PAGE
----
But then, I attended an art exhibition about Martin Luther and the Reformation at the Minneapolis Institute of Art. While there, I overheard a young boy around 8 years old ask his mother about a painting. The boy discovered this oil on canvas illustrating the decapitated head of John the Baptist and said, “Mom! Is that real? Did that really happen?”

“No,” she answered. “It’s only a painting.”

That’s the moment I was assured I’d done one thing right. You see, when our comic book loving boy was around that same age, we bought him an illustrated bible called The Action Bible. The artwork is similar to comic books but the stories are firmly biblical–and not the shortened, most loved, PG rated versions of bible stories–but the entire bible in graphic novel form. He’s read the whole thing at least twice.

So here’s what I’ve learned:

  • Quality is as important as quantity when it comes to reading material for kids.
  • We’ve got limited time to teach the foundations of our values before our kids launch.
  • One of our kids will have to work harder to make sense of some literature.
  • But both of our kids know the bible and its precepts–that love exists, that God is love, that we are called to love God with all our heart, mind and soul and to love our neighbors as ourselves. That the one thing that really matters… is a faith that expresses itself through love.

Today is Valentine’s Day. The older son checked his lunch and removed the candy I’d stashed inside. But the younger one didn’t peek. So I get one more small opportunity to show love in a “goofy and embarrassing” mom way. I’ll take what I can get and thank God for helping me to not screw this whole parenting thing up completely.


Improve Your Life by Contributing More Than You Consume

Photo: Sarah Dibbern

Photo: Sarah Dibbern

January has become a favorite time of year. These frozen, grey days on the tundra when the demands of the holiday season are behind me. Spring and summer remain far enough off with their taunts of being short-lived that send Northerners into a frenzy of lawn care, home improvement and patio dining bucket lists. This stretch of time seems to move more slowly–you know, like molasses in January. And slow time feels like more time. More time to create and contribute–a goal not just for January but for the entire year and hopefully, my entire life.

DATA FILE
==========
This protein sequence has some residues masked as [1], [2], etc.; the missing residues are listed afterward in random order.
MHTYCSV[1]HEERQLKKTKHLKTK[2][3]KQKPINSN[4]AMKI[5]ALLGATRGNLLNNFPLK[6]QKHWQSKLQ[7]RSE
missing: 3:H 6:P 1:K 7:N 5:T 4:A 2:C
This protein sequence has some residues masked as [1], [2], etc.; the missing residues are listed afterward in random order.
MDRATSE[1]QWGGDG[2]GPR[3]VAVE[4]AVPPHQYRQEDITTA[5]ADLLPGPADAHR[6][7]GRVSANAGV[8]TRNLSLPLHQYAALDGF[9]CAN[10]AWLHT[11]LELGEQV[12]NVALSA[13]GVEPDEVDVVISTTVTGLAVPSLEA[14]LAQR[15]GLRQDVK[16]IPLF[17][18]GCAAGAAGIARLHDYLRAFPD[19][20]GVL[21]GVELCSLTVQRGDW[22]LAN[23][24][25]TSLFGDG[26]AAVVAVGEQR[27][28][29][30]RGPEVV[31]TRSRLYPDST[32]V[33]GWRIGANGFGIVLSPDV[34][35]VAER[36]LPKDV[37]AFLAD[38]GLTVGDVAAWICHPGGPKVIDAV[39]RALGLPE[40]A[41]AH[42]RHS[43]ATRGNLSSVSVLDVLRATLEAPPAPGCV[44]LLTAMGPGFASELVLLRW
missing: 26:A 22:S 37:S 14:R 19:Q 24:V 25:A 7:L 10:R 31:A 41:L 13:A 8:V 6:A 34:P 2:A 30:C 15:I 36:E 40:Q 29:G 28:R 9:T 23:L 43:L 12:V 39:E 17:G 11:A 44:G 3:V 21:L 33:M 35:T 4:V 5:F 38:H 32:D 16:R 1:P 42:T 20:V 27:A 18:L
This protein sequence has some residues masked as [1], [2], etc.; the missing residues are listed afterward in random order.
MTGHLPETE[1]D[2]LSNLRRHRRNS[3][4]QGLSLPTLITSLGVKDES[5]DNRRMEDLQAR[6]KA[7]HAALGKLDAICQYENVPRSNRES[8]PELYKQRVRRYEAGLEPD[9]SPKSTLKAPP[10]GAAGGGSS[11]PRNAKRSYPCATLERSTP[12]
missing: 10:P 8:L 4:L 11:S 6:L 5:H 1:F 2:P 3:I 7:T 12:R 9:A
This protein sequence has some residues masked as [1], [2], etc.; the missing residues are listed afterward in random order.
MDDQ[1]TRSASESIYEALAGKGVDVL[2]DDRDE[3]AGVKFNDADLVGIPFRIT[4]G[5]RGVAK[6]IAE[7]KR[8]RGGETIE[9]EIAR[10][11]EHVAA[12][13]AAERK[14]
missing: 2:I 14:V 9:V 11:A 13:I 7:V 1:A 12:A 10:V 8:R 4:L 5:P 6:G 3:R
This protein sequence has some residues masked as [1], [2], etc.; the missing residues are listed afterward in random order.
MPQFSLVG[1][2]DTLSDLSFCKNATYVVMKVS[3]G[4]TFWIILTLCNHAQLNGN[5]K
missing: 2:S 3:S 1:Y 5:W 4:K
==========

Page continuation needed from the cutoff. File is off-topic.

Photo: Sarah Dibbern

Photo: Sarah Dibbern

You see, here’s the thing. Sometimes I get down on myself. Maybe you do too. Like I should be accomplishing so much more with my life. I get up in the morning, pour a cup of coffee, sit in my favorite chair and scroll through my phone to see what’s happening in the world. I read news articles and send funny videos to my teenage kids in an attempt to make their morning crank faces crack a smile. But I also thumb through all the pretty pictures on social media. Maybe you do too.

I consume lots of ideas. Recipes I’ll probably never make. Exercises I’ll likely never do. Home décor trends I can’t replicate. Beauty secrets that remind me of my age. There’s lots of wonderfully curated inspiration in cyberspace. But whenever I consume more than I create or contribute to the world, this digital diet begins to weigh me down with negative self-talk. Why can’t I cook like that? Dress like that? Have a clean house like that?

Because I spend more time consuming ideas than I do creating or implementing ideas. Duh!

When scrolling through Twitter and Instagram become a spiritual discipline, it’s probably time to make a change.

Don’t misunderstand. I love Twitter and Instagram. I love all of the connectivity, inspiration and opportunities available right in the palm of my hand! But am I letting my consumption of content weigh me down rather than get me going? Am I balancing my consumption with contributing positively to a conversation, offering ideas or implementing any of the good ideas I see?

For many folks, January is a time to refocus on health and wellness. Well, a simple rule of healthy living (including our relational, financial, mental and spiritual health) applies to most aspects of daily life–including our digital life. Our contribution to the world should outweigh what we consume from the world.

That’s my mantra for 2017: Contribute & Create more than I Consume.

Contributions and creativity can look any number of ways. What’s your gift? How can you use your gifts to create something or contribute to the world? Writing. Cooking. Designing. Volunteering. Reorganizing. Donating. Entertaining. Scrapbooking. Teaching. Photography. Whatever.

For me, this mantra isn’t about any particular task or checklist of endeavors. It’s simply going to be about reminding myself to spend a little less time scrolling through other people’s worlds and more time contributing to or creating something good in my little corner of the world.